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Tech Review: Apps for cloud storage options

Apps that help users stay connected.

Apps that help users stay connected. Credit: AFP / Getty Images

The cloud is attracting a crowd. Companies big and small are competing fiercely to offer online storage on their servers, where users upload photos, music and documents that can be accessed on numerous computers and mobile devices. The services are similar, but differ in free storage offered or in ease of editing documents on mobile devices. These apps all work in conjunction with programs you install on your main computer.


(iOS, Android; free)

Dropbox offers less free storage than the other services reviewed here (2 gigabytes, or room for about 500 mp3 music files), but it is No. 1 in cloud storage because it excels in speed, ease of use and has numerous helpful features, such as allowing you to restore past versions of files. Editing Microsoft Office files is seamless on mobile devices because many Android and iOS apps have built-in Dropbox functionality. Premium tiers start at a $10 a month for 100GB.


(iOS, Android; free)

Box, which recently filed for an IPO, is shifting focus from consumers to businesses. Opening and editing MS Office files via the app is trickier than Dropbox, but can be done. Box offers 10GB of free storage, but to restore previous versions of files you must pay for a premium tier ($5 a month, which includes 100GB of storage).

Google Drive

(iOS, Android; free)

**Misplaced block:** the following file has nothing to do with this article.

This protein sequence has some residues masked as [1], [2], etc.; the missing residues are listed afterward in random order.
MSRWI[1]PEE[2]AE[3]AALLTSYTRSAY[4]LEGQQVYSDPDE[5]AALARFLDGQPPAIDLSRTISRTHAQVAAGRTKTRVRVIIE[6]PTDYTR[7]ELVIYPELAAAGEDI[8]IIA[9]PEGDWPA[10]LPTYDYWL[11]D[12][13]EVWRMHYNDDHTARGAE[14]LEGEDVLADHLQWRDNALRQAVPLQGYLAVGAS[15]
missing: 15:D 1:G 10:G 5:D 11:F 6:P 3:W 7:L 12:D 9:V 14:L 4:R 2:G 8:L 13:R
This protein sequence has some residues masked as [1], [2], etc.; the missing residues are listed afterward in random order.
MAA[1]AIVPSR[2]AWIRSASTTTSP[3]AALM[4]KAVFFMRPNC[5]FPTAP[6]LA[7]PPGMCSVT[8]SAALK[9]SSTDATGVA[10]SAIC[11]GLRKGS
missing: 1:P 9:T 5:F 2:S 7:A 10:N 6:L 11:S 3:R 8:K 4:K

Most generous with free storage (15GB), Google also offers lowest premium prices (100GB for $2 a month). But Google makes it difficult to edit MS Office files on Android or iOS devices, probably because it would love you to convert your Office files to Google Docs format before uploading them. If you don't need to edit document or spreadsheet files on mobile devices, Drive's plentiful free storage is a big attraction.


(iOS, Android; free)

Microsoft's cloud service offers 7GB for free, and, like Google, it seems to have an ulterior motive: Sign up for Microsoft Office 365 Home Premium for $99 a year and get 27GB of OneDrive storage for free. Not surprisingly, OneDrive interacts well with Microsoft's Word and Excel. Premium tiers start at $25 a year, which yields 57GB of storage.


Tech bytes


Warnings not heeded

Microsoft ends security updates for Windows XP on Tuesday, but many users have ignored warnings to stop using the venerable operating system, especially to surf the Internet. Research firm StatCounter said computers running XP were No. 2 in terms of Internet usage in March, behind only Windows 7. Security experts predict a surge of Internet-related attacks to strike XP machines after Tuesday. -- PETER KING

Social studies

The conventional wisdom that gamers are antisocial loners has been zapped. A study led by researchers from North Carolina State University found that those who played online games were "highly social people." Researchers studying competitors at gaming events noted that gaming actually supplemented social interaction and that the gamers who are loners is not the norm. -- PETER KING

Bigger iPhone hinted

Apple suppliers may begin mass producing a 4.7-inch screen for the iPhone 6 next month, supply chain sources said. This would be 20 percent bigger than the 4-inch screens on Apple's existing iPhones. Apple may also be considering a 5.5-inch screen. Larger iPhones would mark another incremental tweak as Apple tries to fend off rivals like Samsung. The iPhone 6 is expected to be launched this autumn. -- Reuters

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